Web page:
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Apple iPhone 5S vs. iPhone 5C and iPhone 5

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Apple iPhone 5S vs. iPhone 5C and iPhone 5

The updates seem less than revolutionary and the significance of the 5C is hard to spot.

After almost one year of waiting and many months of leaks and rumors, Apple has recently lifted the veil on the latest iPhone lineup. As you may already know, the company based in Cupertino held a press event on September 10, when both the iPhone 5S and the iPhone 5C were made official. In addition, there have been further changes to the existing lineup, as the iPhone 5 has been discontinued. The latter is expected to be replaced by the iPhone 5C, which – as the rumors suggested – is aimed at the more affordable market segment.

This is a great time to compare the two devices and today we’re going to do just that. Has Apple managed to innovate? What can you expect from the “budget-friendly” 5C? Find out below.

iPhone 5S vs. 5C and iPhone 5

Since the iPhone 5S is destined to become the company’s flagship smartphone for the next year or so, it’s only natural to give it priority in this comparison.

Spec-wise, the iPhone 5S features a 4 inch display with a resolution of 640 x 1136 and a pixel density of 326 pixels per inch. Interestingly, these are the same screen specifications of the iPhone 5C and the now-discontinued iPhone 5.

Although the similarities don’t end here, Apple has made several updates to its flagship, including a new 64-bit A7 dual-core processor with a frequency of 1.7 GHz. For an understanding of what a 64-bit CPU could mean for smartphone and tablets, check out this helpful article.

The camera has also enjoyed a few updates, and despite the fact that it’s still an 8 megapixel unit, reports indicate that the sensor has 15% more surface area than the iPhone 5′s, and it also features an f/2.2 aperture instead of f/2.4. Those wishing for better low light camera performance will be interested to know that the iPhone 5S also comes with a “True Tone” dual-LED flash with different color temperatures on each LED, which should help with the unnatural washed-up colors specific to classic flash LEDs.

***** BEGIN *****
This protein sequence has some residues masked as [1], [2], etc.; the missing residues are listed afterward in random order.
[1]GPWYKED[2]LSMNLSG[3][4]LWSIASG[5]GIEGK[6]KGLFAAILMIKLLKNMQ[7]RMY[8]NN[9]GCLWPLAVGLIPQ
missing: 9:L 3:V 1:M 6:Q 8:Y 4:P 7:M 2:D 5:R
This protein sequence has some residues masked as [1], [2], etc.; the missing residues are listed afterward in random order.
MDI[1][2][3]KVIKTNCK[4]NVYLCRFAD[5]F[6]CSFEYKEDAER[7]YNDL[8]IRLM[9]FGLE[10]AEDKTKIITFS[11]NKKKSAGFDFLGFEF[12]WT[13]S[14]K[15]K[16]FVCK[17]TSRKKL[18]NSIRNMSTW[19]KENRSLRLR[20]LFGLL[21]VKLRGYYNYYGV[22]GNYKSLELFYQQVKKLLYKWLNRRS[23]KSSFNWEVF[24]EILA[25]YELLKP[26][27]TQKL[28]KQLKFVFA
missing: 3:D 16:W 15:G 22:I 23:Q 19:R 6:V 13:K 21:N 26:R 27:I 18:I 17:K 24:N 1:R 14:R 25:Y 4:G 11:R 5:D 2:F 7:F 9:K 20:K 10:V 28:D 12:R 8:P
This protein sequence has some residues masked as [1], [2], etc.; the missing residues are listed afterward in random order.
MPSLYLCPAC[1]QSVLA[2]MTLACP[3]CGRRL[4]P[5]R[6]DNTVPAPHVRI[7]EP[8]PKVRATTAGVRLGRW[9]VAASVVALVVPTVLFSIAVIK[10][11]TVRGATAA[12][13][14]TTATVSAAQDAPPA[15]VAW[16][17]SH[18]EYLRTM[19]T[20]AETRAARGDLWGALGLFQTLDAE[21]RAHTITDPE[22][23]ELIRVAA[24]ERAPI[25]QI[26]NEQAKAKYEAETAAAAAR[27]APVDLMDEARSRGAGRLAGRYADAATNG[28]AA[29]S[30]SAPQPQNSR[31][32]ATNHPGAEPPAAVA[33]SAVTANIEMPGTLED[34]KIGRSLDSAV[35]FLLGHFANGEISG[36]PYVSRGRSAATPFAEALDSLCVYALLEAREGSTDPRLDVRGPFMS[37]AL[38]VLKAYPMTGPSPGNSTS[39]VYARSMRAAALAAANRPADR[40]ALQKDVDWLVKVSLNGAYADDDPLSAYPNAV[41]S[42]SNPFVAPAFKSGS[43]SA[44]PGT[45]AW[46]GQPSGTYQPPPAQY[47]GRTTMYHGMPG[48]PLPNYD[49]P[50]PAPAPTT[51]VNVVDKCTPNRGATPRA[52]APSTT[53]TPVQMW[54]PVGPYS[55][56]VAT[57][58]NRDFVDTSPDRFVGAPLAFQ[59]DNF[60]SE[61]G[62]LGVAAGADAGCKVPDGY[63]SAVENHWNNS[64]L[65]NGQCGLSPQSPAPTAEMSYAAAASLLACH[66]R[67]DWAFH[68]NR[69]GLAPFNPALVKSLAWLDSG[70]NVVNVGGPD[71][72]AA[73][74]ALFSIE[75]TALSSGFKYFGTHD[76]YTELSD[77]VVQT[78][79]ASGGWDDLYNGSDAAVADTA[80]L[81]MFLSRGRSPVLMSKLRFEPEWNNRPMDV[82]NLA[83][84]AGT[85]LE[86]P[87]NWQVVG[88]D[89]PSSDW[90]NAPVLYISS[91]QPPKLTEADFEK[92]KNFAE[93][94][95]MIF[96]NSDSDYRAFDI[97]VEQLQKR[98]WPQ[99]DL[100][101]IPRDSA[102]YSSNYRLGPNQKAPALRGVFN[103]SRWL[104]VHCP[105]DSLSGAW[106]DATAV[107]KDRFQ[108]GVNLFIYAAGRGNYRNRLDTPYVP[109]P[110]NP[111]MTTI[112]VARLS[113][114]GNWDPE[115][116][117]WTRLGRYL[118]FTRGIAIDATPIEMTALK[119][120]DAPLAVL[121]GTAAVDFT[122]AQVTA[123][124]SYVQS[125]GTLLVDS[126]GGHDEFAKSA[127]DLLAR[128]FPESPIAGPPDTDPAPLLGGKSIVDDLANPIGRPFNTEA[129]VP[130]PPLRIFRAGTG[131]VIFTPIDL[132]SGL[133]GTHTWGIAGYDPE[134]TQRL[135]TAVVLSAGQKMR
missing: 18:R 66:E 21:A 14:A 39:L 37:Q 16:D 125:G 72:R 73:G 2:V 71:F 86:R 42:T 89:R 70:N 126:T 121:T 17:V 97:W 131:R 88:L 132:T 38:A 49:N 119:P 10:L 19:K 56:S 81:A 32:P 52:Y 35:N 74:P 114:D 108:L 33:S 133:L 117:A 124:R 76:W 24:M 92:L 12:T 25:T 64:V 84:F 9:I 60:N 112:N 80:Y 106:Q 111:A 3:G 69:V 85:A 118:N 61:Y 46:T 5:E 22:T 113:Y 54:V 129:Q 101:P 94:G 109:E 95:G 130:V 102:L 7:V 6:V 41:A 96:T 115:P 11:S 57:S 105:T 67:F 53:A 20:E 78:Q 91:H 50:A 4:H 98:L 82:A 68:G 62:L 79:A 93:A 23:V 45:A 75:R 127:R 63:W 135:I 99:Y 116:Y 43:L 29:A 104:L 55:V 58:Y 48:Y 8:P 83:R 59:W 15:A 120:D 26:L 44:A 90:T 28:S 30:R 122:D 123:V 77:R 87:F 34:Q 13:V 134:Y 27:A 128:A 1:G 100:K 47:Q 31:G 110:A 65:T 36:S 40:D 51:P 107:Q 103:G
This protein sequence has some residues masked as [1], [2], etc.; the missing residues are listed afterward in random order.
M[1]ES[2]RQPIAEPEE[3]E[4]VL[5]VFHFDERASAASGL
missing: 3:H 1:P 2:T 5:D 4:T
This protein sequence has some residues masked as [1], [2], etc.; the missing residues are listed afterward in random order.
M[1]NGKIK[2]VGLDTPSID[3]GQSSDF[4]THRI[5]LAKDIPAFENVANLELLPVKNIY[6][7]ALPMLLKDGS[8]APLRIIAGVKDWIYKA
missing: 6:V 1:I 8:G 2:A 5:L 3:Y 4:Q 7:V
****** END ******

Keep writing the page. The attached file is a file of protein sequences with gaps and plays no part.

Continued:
Interesting as these updates may be, we can’t ignore the fact that there are many other devices out there that run on Android or Windows Phone OS, which come equipped with astonishing cameras. The 20.7 MP Sony Xperia Z1 and the 41 MP Nokia Lumia 1020 are prime examples of that. It remains to be seen how the iPhone 5S will fare against the aforementioned devices.

The number of storage options has remained the same, as the iPhone 5S will be offered in 16 / 32 or 64 GB of storage, just like its predecessor. No 128 GB unfortunately.

There are, however, a handful of other additions, including the presence of iOS 7, a new color option (gold), and a fingerprint scanner which has been fitted inside a home button covered in sapphire crystal.

As for the iPhone 5C, the handset in question is depicted as being the iPhone 5 replacement, so it’s quite important to see what it has to offer when compared to its sibling.

The device features a dual-core 1.3 GHz Apple A6 processor, 1 GB of RAM and either 16 or 32 GB of storage. An 8 MP camera is to be found on the back panel, complemented by a 1.2 MP front-facing sensor (as on the iPhone 5 / 5S). There is no fingerprint scanner on the budget-iPhone, but it does come with iOS 7.0 out of the box.

In terms of design, the iPhone 5C seems to be a lower-quality product compared with the device it has replaced. The body is built out of polycarbonate instead of aluminum, but on the bright side, there are five colors to choose from (for the body) and six colors for the protective bumper. The design of the bumper, however, is questionable. It features a “round hole” pattern which partially covers the “iPhone” logo located on the back panel, in a rather crude manner.

On the bright side, the iPhone 5C will be offered at the price of $99 and $199 for the 16 and 32 GB model respectively; evidently, on contract. Unlocked, the device will set you back $550 or $650. As for the iPhone 5S flagship, the handset will be offered on-contract, at $200, $300 and $400 for the 16, 32 and 64 GB variants respectively. The off-contract prices are set at $650, $750 and $850.

While the iPhone 5S is not available for pre-order, Apple has revealed that the device will go on sale on September 20. The iPhone 5C however, will be available for pre-purchase starting September 13. The handset is expected to hit the shelves on the same day as the iPhone 5S.

This pretty much concludes the comparison between these devices. At the end of the day, the iPhone 5S is not revolutionary, but it might start some new industry trends with its 64-bit processor and True Tone dual-LED flash.

The iPhone 5C on the other hand, is Apple’s first attempt at the more affordable smartphone market segment. Is it a successful one? We’ll have to wait and see, but we can’t help but notice that the 5C is just an iPhone 5 in a plastic shell.

What are your thoughts? Are you planning on buying a new iPhone? Let us know in the comments section.

Vlad Andrici is editor for and writes about technology issues. Follow Vlad on Google Plus.